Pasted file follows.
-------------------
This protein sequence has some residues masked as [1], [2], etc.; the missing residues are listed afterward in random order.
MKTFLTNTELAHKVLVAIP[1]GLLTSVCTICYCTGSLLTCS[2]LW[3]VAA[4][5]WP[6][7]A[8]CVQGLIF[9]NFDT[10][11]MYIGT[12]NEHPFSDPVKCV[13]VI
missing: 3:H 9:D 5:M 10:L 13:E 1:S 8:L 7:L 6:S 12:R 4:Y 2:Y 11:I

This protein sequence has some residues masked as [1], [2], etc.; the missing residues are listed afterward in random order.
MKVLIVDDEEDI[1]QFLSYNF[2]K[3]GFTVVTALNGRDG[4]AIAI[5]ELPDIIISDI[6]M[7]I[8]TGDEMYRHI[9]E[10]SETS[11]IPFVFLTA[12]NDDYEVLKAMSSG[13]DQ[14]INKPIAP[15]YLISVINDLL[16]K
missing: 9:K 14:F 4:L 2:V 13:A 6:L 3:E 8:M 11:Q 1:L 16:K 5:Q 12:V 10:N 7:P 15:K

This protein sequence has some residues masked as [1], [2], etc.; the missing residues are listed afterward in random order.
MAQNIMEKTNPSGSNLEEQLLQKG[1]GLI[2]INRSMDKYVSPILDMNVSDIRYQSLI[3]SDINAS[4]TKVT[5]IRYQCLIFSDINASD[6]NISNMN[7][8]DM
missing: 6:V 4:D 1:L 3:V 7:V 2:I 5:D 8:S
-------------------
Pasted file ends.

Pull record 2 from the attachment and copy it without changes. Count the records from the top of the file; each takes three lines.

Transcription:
This protein sequence has some residues masked as [1], [2], etc.; the missing residues are listed afterward in random order.
MKVLIVDDEEDI[1]QFLSYNF[2]K[3]GFTVVTALNGRDG[4]AIAI[5]ELPDIIISDI[6]M[7]I[8]TGDEMYRHI[9]E[10]SETS[11]IPFVFLTA[12]NDDYEVLKAMSSG[13]DQ[14]INKPIAP[15]YLISVINDLL[16]K
missing: 9:K 14:F 4:L 2:V 13:A 6:L 3:E 8:M 11:Q 1:L 16:K 5:Q 12:V 10:N 7:P 15:K